This research examines the role of management controls on the selection and implementation of health promotion programs (HPPs) in the university sector. HPPs, which include any set of activities implemented to improve employee health (Potvin & Goldberg, 2012), have been shown to improve employee productivity and performance and thus to provide beneficial organisational outcomes (Grossmeier et al., 2016). However, research investigating the benefits of HPP implementation within different workplaces and contexts has produced mixed results (Caloyeras, Liu, Exum, Broderick, & Mattke, 2014; Liu et al., 2013). The mixed results reported in the literature are attributable to several factors such as the complexity of HPPs and the diverse agendas and contexts for their implementation (Bilodeau & Potvin, 2016). These implementation challenges have prompted calls for future research on HPPs to be based on proven implementation experiences and an understanding of the implementation context (Dooris, Wills, & Newton, 2014). Several challenges are associated with implementing suitable HPPs for different managerial contexts. Prior management control studies have shown that organisations influence employee health using specific management controls such as health statements that provide measures of a workforce’s health (Almqvist, Backlund, Sjoblom, & Rimmel, 2007). Further research is required to examine how a broader range of management controls and systems influence the ways that HPPs are implemented within organisations (Larsson, Åkerlind, & Sandmark, 2016). Therefore, the research question examined in this study is: what is the role of management controls in the selection and implementation of HPPs? To address the research question, the first of two research objectives investigates the type of HPPs implemented in the university sector. A broad understanding of the institutional context in which HPPs are implemented is developed: which health issues and health risk factors are being targeted, which activities appear to be prioritised and managed, and which are not being used by a sample of Australian universities. Following this investigation, the second research objective examines the managerial contexts for HPP implementation. In particular, this objective is to examine the influence of management controls on the selection and implementation of HPPs. A broad range of management controls used by universities in the process of implementing HPPs is examined.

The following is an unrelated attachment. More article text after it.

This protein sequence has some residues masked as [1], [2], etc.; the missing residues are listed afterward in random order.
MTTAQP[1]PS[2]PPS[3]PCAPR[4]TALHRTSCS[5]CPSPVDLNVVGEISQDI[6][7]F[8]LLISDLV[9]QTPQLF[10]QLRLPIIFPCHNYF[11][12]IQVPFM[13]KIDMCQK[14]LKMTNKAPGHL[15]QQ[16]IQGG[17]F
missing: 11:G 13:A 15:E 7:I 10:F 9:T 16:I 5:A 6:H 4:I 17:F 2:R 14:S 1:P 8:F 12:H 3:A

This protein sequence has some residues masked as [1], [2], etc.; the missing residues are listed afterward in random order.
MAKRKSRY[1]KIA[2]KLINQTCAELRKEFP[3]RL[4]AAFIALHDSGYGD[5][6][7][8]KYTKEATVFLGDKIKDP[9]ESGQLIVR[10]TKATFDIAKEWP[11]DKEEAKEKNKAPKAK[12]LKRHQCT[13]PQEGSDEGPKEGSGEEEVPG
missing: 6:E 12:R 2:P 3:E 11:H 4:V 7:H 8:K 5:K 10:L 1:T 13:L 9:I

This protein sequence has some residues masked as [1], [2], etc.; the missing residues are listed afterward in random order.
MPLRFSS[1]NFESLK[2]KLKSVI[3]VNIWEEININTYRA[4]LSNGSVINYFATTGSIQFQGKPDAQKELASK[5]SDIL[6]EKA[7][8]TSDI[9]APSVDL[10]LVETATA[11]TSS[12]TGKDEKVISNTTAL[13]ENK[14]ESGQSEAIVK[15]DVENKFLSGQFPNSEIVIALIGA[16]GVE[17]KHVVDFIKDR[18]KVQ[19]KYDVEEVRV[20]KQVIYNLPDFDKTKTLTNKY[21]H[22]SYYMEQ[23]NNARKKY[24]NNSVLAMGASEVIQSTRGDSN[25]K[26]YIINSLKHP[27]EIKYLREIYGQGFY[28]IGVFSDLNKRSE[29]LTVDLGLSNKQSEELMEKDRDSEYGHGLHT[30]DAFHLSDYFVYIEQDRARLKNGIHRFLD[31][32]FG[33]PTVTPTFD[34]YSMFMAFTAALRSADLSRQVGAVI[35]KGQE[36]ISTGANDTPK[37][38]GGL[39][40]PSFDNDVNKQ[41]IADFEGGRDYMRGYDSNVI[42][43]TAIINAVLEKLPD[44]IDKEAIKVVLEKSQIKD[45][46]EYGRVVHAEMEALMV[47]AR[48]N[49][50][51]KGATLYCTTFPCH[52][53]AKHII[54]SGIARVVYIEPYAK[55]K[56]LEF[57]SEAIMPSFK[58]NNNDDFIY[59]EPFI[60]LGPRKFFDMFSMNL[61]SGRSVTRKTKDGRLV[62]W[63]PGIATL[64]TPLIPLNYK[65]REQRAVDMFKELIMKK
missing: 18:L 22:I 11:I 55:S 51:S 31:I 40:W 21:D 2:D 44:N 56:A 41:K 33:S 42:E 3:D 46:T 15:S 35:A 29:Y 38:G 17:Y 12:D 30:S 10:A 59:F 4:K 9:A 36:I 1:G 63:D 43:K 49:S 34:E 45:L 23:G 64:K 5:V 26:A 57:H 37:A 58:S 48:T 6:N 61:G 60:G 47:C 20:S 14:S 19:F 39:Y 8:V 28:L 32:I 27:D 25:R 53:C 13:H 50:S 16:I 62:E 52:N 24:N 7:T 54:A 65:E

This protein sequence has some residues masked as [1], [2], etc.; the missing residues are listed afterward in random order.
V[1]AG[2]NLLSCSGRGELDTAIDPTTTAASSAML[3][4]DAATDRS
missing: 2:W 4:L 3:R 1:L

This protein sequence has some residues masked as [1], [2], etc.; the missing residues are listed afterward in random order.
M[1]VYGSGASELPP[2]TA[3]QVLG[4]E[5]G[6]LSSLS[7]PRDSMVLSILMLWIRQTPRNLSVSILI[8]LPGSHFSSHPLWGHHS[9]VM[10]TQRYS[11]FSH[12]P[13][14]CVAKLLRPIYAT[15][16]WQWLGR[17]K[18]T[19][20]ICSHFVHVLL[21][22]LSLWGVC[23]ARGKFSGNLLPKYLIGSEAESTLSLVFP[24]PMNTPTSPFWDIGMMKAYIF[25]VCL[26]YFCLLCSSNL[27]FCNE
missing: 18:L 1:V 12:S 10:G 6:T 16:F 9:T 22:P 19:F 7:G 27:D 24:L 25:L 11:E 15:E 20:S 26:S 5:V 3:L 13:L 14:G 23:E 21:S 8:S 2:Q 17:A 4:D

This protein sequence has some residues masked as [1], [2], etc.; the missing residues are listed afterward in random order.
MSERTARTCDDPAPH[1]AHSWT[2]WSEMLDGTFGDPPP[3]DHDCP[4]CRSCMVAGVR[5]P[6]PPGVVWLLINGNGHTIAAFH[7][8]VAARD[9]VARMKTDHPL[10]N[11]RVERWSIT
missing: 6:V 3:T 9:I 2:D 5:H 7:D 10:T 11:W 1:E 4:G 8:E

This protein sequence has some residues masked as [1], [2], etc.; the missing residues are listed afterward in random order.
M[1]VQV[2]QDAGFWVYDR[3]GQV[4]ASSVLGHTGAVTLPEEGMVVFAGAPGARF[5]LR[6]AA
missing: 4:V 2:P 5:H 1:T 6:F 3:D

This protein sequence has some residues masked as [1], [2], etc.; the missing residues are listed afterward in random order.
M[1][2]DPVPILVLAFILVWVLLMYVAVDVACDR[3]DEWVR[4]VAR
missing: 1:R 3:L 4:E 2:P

|Qualification||Doctor of Philosophy|
|Award date||1 Jun 2020|
|Publication status||Published - 1 Jun 2019|